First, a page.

Too Much of Water (Bruce Hamilton)

  • By Bruce Hamilton
  • First published: UK: The Cresset Press, 1958

Rating: 4 out of 5.

Alice Campbell’s Travelling Butcher had reduced me to a nervous wreck. My GP prescribed a long sea voyage with fine music and plenty of good murders.

By the mid-Fifties, the English detective story had become a comedy of manners with murderous accompaniment. Some of the best practitioners were amateurs, like Bruce Hamilton, brother of Patrick ‘Gaslight’ H.

We’re on the S.S. Goyaz, travelling from England to Barbados via Portugal. Our amateur sleuth is Edgar Cantrell, one of the finest conductors of Brahms in the country. Most of the passengers are engaging – a mixture of minor celebrities (countertenors, cricketers, retired judges), Bajan sugar planters, teachers, and first-time travellers.

But the ship also carries a few pestilential nuisances. There’s the bore who pursues his fellow passengers with facts about gross tonnage, displacement, specific gravity, and the Principle of Archimedes. There’s the brattish child who runs his toys over adults’ feet, and throws pussycats into the sea. And one or two others. And they’d none of ’em be missed.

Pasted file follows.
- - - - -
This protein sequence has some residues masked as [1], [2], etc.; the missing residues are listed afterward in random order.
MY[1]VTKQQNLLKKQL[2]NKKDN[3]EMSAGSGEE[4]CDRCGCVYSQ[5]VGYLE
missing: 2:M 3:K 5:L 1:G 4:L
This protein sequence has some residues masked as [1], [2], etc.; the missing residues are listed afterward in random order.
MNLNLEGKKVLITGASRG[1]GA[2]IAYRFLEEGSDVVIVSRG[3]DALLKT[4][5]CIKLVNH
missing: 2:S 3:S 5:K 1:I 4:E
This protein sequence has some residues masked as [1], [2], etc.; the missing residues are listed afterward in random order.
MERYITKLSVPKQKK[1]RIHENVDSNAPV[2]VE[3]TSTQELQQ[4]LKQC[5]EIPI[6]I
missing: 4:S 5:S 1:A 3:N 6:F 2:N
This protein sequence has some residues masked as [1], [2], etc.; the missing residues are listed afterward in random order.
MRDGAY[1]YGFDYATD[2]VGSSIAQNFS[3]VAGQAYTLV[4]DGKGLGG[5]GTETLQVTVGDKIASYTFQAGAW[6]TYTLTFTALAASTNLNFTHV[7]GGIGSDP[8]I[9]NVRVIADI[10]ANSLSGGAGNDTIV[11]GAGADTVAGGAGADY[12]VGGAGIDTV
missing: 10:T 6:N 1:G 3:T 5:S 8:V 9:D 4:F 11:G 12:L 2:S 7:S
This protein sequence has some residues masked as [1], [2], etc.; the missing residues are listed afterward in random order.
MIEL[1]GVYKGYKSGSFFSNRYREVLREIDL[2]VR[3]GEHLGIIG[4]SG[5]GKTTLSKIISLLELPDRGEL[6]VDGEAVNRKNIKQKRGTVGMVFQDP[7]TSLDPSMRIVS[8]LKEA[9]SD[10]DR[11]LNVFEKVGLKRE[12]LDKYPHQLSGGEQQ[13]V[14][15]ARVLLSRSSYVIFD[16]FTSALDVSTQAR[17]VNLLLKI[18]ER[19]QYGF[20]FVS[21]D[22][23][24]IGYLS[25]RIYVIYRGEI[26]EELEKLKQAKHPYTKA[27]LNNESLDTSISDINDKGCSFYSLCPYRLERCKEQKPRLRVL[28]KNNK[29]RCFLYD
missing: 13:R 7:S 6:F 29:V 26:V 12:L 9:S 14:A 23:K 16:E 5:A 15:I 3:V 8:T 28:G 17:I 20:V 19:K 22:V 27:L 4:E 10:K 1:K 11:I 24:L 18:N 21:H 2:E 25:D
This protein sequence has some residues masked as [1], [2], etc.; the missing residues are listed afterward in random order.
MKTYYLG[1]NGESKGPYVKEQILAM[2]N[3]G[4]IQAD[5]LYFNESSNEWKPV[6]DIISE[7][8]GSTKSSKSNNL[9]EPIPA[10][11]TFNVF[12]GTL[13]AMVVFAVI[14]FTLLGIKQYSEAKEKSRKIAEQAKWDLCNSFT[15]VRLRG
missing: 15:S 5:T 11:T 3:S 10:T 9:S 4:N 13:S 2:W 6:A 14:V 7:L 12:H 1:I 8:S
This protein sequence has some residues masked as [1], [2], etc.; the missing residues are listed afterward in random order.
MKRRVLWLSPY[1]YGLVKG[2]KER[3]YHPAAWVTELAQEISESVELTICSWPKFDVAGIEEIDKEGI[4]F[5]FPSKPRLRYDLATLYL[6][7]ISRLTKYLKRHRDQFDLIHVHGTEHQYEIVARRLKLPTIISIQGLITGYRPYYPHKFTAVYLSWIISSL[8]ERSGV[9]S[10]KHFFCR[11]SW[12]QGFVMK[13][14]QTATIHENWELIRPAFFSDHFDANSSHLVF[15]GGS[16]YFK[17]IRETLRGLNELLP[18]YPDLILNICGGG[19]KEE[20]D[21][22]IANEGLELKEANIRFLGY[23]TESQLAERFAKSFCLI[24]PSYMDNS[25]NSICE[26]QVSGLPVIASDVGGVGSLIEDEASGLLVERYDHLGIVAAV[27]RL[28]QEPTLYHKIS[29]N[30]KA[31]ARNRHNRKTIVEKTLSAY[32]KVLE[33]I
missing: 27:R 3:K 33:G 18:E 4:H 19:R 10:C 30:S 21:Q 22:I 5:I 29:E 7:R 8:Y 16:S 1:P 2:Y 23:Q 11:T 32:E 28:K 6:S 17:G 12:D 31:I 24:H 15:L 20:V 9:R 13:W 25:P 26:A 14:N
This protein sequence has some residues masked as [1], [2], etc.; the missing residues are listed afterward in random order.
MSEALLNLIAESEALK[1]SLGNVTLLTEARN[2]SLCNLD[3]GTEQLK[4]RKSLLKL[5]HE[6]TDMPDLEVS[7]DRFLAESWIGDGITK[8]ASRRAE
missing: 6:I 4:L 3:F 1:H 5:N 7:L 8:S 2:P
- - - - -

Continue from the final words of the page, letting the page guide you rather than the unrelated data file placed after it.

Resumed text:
Too Much of Water is one of the finest shipboard mysteries. Barzun and Taylor rightly included it in their 100 Classics of Crime Fiction: “A superb sea mystery… The prose is excellent. There is much about music to delight these two readers, and just the sort of humour they relish” (COC).

The cast is large – more than 20 passengers; at first, they may seem underdeveloped, but over the course of the voyage, they emerge as distinct personalities. Plenty of wit and amusing dialogue. There are three or four good murders, an absorbing problem of time and opportunity, and a playful tribute to a certain Agatha Christie novel. The culprit is well-hidden; I didn’t suspect X. until the moment we’re meant to, when Cantrell discovers a revealing photograph. The amateur’s solution is cleverly clued – the psychology of the musical listener is particularly fine – but as the charming murderer tells him, there’s no proof. Justice seems stymied until a surprise confrontation resolves the issue. It’s a deus ex machina, but audaciously done.

Other reviews: My Reader’s Block; Cross Examining Crime; Martin Edwards


Music lovers will particularly enjoy this book; we even attend a shipboard concert of Schumann’s Dichterliebe. Barzun and Taylor’s introduction to the Garland reprint contains an unashamed pun: “In this story the author makes excellent use of music and musicians. Their presence adds to the charm of the work while keeping to the plausible – what is more so than a concert at sea? Here the very vessel is subject to absolute pitch, for it is a small one…”

I was delighted to find one character wondering why romantic opera – including Meyerbeer’s Les Huguenots (THE opera of the 19th century) – had fallen out of favour. Cantrell puts in his place an unsympathetic “culture snob who gets all his ideas at second-hand” (the sort of person who will insist, for instance, that Mozart is unsurpassed and Divine, without having heard Gluck or Cherubini or Salieri).